employees well extends into social media and their trust in their employees to advocate for
the brand on twitter, which has scaled Zappos tremendously without advertising. Watch for
more companies to understand that transparency can actually liberate them to do better for
their people and grow their business in the process.
Gabriel Rossi: How can large Brands benefit from micro-niches and interactions?
John Gerzema: In a challenging economy the first thing to interrogate is your segmentation.
Many big brands are learning to get small with new forms of segmenting their audiences by
assessing the channels that their customers use as sources of influence. And I think it’s
interesting that some of the most interesting brands in social media are big brands. Ford’s
Scott Monty and Sun’s Jonathan Schwartz come to mind for example. And Dell is selling last
minute offers on Twitter. In this environment its important for a brand (large or small) to be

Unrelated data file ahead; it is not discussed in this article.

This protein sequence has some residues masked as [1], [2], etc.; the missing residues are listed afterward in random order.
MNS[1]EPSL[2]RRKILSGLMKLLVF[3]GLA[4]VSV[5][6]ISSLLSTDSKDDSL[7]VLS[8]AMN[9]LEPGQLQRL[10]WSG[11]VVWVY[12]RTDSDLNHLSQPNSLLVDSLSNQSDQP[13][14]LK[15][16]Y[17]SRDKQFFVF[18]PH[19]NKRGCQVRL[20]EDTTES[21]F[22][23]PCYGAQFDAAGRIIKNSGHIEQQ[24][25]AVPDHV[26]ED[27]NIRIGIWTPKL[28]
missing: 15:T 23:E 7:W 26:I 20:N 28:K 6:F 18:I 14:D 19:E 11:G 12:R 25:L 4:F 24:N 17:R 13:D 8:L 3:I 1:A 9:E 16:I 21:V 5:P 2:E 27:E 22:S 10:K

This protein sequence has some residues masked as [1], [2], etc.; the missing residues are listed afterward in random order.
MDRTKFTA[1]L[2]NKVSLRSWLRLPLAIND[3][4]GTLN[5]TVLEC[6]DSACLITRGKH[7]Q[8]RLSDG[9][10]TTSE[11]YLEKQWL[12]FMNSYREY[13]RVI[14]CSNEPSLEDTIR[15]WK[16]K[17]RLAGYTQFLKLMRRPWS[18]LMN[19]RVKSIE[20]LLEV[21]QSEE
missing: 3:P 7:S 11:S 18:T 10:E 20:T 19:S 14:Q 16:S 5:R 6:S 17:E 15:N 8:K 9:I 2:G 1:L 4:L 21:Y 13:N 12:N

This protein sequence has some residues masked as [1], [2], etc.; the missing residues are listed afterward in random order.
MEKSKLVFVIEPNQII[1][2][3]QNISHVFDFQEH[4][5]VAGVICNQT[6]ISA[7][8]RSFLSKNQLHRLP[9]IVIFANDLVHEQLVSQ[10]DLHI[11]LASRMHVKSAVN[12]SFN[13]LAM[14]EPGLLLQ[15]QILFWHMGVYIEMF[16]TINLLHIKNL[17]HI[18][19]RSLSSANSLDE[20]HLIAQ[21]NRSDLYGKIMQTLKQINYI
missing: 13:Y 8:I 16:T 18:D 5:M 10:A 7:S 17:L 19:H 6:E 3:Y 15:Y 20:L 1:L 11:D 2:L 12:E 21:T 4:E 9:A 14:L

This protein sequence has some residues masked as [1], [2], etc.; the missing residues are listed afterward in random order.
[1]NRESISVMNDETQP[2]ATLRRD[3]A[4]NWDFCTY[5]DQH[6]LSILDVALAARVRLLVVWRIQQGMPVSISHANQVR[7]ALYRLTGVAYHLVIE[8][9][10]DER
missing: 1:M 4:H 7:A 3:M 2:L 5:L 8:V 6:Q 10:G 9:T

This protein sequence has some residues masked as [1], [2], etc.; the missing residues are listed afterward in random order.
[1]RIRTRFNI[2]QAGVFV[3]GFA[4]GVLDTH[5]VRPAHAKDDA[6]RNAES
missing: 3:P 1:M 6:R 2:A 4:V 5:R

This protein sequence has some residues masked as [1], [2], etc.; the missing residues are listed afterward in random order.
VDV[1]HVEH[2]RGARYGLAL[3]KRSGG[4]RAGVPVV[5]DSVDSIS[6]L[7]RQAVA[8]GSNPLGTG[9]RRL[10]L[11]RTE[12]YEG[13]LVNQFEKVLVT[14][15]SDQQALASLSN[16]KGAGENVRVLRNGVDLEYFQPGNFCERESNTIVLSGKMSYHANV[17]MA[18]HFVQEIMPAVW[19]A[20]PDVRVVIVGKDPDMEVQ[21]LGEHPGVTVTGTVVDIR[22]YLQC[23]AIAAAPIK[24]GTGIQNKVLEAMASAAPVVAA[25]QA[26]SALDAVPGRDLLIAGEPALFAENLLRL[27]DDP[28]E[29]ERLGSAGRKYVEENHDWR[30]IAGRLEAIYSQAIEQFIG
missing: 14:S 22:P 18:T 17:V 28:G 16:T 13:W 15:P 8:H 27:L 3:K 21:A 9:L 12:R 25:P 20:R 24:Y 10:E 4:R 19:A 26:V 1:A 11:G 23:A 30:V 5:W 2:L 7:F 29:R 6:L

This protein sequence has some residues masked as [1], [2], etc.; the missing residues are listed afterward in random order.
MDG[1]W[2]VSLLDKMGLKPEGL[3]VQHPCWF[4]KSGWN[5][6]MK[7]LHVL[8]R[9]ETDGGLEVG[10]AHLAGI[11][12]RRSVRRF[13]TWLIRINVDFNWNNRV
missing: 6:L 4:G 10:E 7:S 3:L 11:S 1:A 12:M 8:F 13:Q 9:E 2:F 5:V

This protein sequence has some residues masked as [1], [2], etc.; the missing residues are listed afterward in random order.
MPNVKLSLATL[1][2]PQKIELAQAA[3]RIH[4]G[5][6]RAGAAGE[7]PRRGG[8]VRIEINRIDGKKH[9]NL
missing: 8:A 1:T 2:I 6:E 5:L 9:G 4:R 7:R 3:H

a community builder and create the oxygen for its customers and fans to interact, share and
explore together. That might mean Twitter and Facebook, or Ning and Bebo. I think
consumer rating sites like Engadget and Gizmodo are enormous sources of influence and
Gabriel Rossi: You have done some ethnographic studies in India in order to write
“The Brand Bubble. When mobility market leaves its infancy, how people in
developing countries will be affected and how smart brands can take advantage
John Gerzema: Our largest client in India is Airtel and it was enormously gratifying to spend
time with the marketing, technology and product teams and feel firsthand their enthusiasm
for their role in India’s growing quality of life. You’re talking about farmers that can use a